Chinese Navy Readies for Worst-Case Scenario? Fleet Assembles at Meiji Reef, Main Warships Arrive

Washington, Dec 12, 2023 – Recent satellite imagery revealed a significant assembly of Chinese naval vessels at the military port of Meiji Island, including a Type 052D, a Type 052C missile destroyer, and a Type 053H3 missile frigate. In addition, a Type 072-2 tank landing ship and at least three coast guard vessels are part of this nearly ten-strong naval and coast guard deployment.

Apart from the three coast guard ships, these combat vessels are the mainstay of the Chinese Navy, indicating readiness for a worst-case scenario, possibly signaling China’s intention to address the South China Sea island disputes more assertively.

Tensions in the South China Sea, particularly around the Ren’ai Reef, have been escalating, with the Philippines, allegedly emboldened by the United States, continuously challenging China’s sovereignty by deploying naval and coast guard ships near the Ren’ai and Huangyan Islands. Even high-ranking Philippine military officials have been spotted aboard transport ships, gradually provoking China’s sovereignty in the South China Sea.

Main Chinese Warships Gathered

The arrival of two main types of naval destroyers in the South China Sea suggests China’s robust military preparedness to counter provocations. Both the Type 052D and 052C are now visible in the satellite images.

The Type 052C, China’s pioneering missile destroyer, has significantly enhanced the Chinese Navy’s long-range and area defense capabilities. The first two units were deployed in the Southern Theater Navy, followed by four in the Eastern Theater Navy. The Type 052C’s arsenal includes 48 HHQ-9 long-range surface-to-air missiles and eight YJ-62 heavy anti-ship missiles, providing China with the foundational ability to operate in the high seas.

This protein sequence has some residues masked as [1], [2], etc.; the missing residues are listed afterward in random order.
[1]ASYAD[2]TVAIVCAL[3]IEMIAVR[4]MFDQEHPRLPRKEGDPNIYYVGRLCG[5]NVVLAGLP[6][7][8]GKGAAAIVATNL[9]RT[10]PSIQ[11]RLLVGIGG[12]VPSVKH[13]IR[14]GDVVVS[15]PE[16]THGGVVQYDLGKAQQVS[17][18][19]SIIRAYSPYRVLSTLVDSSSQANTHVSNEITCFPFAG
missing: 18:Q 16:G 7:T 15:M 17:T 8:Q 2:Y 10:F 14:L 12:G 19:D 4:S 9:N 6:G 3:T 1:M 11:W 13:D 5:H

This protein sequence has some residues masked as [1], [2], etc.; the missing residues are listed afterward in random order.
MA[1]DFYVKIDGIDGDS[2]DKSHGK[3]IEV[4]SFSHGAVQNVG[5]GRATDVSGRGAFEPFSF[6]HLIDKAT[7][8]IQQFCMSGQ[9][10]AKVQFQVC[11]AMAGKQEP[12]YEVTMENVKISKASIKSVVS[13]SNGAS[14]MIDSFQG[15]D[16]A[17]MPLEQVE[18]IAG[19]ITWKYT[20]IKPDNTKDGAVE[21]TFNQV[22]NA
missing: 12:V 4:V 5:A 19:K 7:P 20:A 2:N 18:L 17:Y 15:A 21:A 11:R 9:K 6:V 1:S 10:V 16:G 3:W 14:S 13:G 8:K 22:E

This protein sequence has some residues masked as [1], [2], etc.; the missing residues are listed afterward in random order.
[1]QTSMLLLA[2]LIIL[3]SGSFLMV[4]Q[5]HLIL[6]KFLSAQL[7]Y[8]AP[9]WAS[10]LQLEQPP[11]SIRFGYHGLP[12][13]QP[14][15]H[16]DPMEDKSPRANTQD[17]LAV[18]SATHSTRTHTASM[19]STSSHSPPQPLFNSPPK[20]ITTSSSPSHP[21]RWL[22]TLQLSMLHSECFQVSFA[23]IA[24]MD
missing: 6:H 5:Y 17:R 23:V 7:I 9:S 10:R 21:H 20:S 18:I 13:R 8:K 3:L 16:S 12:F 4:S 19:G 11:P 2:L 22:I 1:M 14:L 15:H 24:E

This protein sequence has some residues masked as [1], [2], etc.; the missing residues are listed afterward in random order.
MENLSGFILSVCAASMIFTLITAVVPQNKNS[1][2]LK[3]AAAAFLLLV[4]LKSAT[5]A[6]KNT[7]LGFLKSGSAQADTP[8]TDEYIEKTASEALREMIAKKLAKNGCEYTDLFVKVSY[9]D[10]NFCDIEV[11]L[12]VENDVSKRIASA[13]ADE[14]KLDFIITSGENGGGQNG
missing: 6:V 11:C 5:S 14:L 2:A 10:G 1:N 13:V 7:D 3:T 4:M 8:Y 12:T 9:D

The Type 052D destroyers, successors to the Type 052C, were first received by the Southern Theater Navy in 2014. With over ten Type 052D destroyers in its fleet, the Southern Theater Navy has replaced the older destroyers in the South China Sea fleet. The Type 052D, featuring advanced radars and an increased vertical launch system capacity, possesses greater firepower compared to the Type 052C.

The Type 053H3 frigates, one of the most advanced second-generation missile frigates with balanced anti-submarine, anti-air, and anti-ship capabilities, have also been deployed in the South China Sea. This frigate class, although less than 2300 tons, boasts nearly comparable combat abilities to the 4800-ton Type 052 destroyers.

As the Chinese Navy introduced more advanced Type 052D destroyers and Type 054A frigates, the role of the Type 053H3 frigates has evolved, with some being sold overseas and others reassigned to naval frigate squadrons for patrol, surveillance, and confrontation missions in key areas like the South China Sea and the Taiwan Strait.

Preparing for the Worst

In addition to these destroyers and frigates, a Type 072-2 tank landing ship, a pivotal vessel for troop transport in Taiwan Strait operations and potentially in the South China Sea, was also observed. The Type 072 family includes various models built in large numbers for both the Eastern and Southern Theater Navies. These ships are crucial for amphibious operations and, given their capability to transport a fully equipped marine company, play a significant role in the current standoff in the South China Sea islands.

Recently, the Philippines has been increasingly confrontational, challenging Chinese waters at both Ren’ai Reef and Huangyan Island with naval and coast guard vessels. Under the illusion of American backing, the Philippines seems to forget the lessons of the 2016 South China Sea arbitration, not realizing the potential consequences of escalating tensions with China.

As the situation unfolds, the deployment of China’s main naval forces in the South China Sea suggests a clear message of deterrence, showing the Chinese military’s complete readiness for any eventualities.